If there’s a car maker that looks desperate to find a partner it is for sure FCA. Since the merge with Chrysler, Sergio Marchionne’s new goal is to relaunch Alfa Romeo and increase total volume by a lot. But he knows that it will be very hard to achieve it without cost savings or more money. Currently Fiat Chrysler is the carmaker with the highest debt in the industry whereas it has one of the most ambitious product plans in a very short period of time. In other words Fiat needs funds and it must move faster than the big players (VW, Toyota, GM, Renault-Nissan) if it wants to keep its independence. Based on its own reports, the group has cash but it has to decide how to use it considering priorities, and Marchionne perfectly knows that it can’t continue to burn millions of dollars when developing one single product. He explained that in a very interesting presentation at the 1st quarter results meeting and the markets didn’t get it as they understood that FCA is desperate to get married as soon as possible.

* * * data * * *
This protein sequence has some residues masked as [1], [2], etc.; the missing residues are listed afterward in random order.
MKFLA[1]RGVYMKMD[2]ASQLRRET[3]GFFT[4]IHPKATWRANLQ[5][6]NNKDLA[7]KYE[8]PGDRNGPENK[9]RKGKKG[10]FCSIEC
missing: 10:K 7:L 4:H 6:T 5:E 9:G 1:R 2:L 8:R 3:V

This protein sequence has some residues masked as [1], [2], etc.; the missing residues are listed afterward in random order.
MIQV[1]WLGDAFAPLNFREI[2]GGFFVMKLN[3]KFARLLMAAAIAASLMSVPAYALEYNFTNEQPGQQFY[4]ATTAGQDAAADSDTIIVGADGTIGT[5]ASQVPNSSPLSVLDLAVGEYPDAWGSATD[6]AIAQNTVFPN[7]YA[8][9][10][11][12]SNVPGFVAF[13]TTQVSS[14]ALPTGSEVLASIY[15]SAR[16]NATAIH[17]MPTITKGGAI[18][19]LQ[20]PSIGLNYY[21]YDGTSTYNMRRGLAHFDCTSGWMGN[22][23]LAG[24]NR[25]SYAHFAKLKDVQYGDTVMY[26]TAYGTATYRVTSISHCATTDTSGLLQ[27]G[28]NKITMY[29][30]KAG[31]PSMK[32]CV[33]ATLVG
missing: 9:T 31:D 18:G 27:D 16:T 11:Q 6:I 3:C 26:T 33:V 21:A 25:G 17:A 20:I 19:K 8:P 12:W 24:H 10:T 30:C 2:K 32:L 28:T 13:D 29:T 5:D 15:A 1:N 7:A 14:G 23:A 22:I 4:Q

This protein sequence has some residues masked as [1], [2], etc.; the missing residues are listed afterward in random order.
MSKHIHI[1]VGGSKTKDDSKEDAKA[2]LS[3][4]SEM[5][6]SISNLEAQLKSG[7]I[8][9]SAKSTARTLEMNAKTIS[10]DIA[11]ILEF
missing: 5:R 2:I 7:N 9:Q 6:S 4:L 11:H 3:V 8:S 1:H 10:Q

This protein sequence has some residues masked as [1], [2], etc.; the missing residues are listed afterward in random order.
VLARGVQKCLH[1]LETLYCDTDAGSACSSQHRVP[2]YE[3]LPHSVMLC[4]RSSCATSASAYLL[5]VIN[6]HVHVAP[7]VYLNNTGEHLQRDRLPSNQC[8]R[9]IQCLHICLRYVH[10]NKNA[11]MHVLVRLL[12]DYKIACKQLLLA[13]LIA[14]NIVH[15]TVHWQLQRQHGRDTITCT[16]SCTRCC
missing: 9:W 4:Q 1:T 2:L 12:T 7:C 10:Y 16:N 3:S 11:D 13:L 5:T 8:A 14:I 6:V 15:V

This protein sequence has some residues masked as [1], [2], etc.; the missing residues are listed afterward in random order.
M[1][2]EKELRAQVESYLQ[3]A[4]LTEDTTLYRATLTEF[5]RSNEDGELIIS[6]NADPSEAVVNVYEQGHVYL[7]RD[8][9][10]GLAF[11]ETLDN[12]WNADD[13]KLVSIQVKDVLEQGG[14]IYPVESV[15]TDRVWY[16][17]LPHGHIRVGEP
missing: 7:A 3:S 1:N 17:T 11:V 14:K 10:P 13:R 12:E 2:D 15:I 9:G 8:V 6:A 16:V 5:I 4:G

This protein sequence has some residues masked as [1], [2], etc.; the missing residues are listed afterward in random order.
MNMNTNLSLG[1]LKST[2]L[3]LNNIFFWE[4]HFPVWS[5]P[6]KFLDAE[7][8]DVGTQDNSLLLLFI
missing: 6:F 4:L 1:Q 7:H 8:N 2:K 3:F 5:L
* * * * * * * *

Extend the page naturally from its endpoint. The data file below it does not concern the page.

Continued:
What could happen if Marchionne doesn’t find a husband for FCA? GM, the candidate he likes, has rejected the proposal as they believe they can do more by themselves. At the end Mary Barra, GM’s CEO, may not want to disturb the company’s investor with a merge that had already resulted in a very bad marriage back in 2005. At the same time, the very few single candidates don’t have the charming Fiat wants due in part because what Marchionne wants is volume and common platforms/projects. Hence, the remaining Japanese independent car makers, such as Mazda, Mitsubishi and Suzuki may not have the appeal. In Europe PSA flirts with the Chinese, Renault is already engaged with Nissan and Daimler, while BMW has an affair with Toyota. Who else can be? Hyundai and Kia have a great marriage, Ford is doing well alone. Maybe Honda? or a Chinese group?